Carmen Maria Machado: Claiming Her Space
Carmen Maria Machado is self-assured and outspoken, turning a mirror not only on herself but on society’s unchallenged biases to create immersive fiction.
Carmen Maria Machado is an award-winning writer whose short stories defy easy categorization, spanning science fiction, gothic horror, erotica, fantasy, and literary fiction.
Raised in Allentown, PA, Machado began writing fiction while studying journalism at American University in Washington, DC, and earned an MFA from the prestigious Iowa Writers’ Workshop. Her writing has been published in Granta, Harper’s Bazaar, McSweeneys, and elsewhere. Her debut collection Her Body and Other Parties (2017) was nominated for a National Book Award and won the Bard Fiction Prize, the Lambda Literary Award for Lesbian Fiction, and the National Book Critics Circle’s John Leonard Prize.
Machado is also a frequent contributor of cultural commentary to The New Yorker. Her memoir In the Dream House, about an abusive lesbian relationship, was shortlisted for the 2021 Folio Prize. She teaches creative writing at the University of Pennsylvania.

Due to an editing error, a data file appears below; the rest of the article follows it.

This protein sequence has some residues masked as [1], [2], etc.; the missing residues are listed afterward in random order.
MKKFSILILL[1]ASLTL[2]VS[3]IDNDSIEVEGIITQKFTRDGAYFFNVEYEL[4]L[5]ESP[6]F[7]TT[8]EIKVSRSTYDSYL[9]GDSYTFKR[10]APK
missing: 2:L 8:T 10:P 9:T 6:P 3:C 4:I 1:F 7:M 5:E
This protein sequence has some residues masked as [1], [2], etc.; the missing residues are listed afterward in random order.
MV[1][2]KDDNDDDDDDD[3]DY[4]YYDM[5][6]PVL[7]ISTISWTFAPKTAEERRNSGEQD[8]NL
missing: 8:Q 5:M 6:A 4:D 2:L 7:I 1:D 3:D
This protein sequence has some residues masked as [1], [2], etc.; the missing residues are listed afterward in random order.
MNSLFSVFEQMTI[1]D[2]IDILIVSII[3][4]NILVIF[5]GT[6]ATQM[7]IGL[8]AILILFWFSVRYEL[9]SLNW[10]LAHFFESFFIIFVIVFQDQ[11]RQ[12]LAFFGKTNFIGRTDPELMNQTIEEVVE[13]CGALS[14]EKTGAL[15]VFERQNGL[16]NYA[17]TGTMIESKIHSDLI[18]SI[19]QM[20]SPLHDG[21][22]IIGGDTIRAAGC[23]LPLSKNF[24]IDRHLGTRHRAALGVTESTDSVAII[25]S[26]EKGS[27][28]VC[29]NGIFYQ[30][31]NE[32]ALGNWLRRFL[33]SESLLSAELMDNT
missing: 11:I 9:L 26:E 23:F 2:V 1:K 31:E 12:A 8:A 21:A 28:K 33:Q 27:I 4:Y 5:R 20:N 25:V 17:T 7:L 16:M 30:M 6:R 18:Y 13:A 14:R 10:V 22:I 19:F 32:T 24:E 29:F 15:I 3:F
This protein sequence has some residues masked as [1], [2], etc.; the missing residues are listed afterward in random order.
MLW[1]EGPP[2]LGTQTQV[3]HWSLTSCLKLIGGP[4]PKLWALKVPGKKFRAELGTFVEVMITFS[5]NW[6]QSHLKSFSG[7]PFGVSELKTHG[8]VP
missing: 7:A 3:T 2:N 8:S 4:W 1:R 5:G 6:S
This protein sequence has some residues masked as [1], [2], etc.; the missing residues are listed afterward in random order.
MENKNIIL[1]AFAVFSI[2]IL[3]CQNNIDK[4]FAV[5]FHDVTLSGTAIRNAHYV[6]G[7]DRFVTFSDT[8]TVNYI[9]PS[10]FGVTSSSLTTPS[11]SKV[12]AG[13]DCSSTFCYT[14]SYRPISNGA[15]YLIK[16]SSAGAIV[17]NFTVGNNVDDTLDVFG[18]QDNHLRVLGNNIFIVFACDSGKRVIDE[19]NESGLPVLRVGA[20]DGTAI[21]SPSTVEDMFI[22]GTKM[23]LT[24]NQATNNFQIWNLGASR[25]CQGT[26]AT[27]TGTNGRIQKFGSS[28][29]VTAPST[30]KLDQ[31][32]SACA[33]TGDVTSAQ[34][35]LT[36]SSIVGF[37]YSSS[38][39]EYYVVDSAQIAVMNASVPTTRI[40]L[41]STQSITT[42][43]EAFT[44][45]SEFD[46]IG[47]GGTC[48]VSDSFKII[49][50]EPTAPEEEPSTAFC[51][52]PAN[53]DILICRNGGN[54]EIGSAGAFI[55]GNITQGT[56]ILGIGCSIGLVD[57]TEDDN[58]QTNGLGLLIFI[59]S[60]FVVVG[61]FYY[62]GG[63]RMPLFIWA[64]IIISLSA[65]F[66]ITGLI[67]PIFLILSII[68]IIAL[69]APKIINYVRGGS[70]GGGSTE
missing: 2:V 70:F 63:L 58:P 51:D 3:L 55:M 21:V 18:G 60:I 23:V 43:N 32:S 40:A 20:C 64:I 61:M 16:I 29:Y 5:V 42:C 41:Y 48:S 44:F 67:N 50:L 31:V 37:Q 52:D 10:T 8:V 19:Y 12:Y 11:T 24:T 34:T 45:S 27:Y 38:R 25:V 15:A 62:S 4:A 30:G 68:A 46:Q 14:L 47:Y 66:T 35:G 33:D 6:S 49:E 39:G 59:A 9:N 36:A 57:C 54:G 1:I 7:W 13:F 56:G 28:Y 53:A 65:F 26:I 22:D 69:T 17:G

Carmen Maria Machado doesn’t accept conventional narratives, nor does she create them. She has an unnerving talent for weaving the disturbing, the provocative, the horrifying, into her stories. But, she says, it’s all in good fun.
Carmen Maria Machado: It’s like playing, you know? It gives me the same sensation as when I was a kid and I was playing with a dollhouse, you know? And so, it’s that sort of same sense of creative control, and sort of like generating a world and generating characters, and generating conflict, and creating this space, and doing so to reflect something that’s inside of me. I actually think it’s really fun.
Even as a child, Carmen’s play wasn’t like most other little girls. She’s always had a distinctly macabre sensibility. She and a friend liked to pretend they were doctors, saving their dolls, who were twin sisters, from mysterious, deadly illnesses. Now, as an adult, Machado still has the tendency to look for the dark side in things.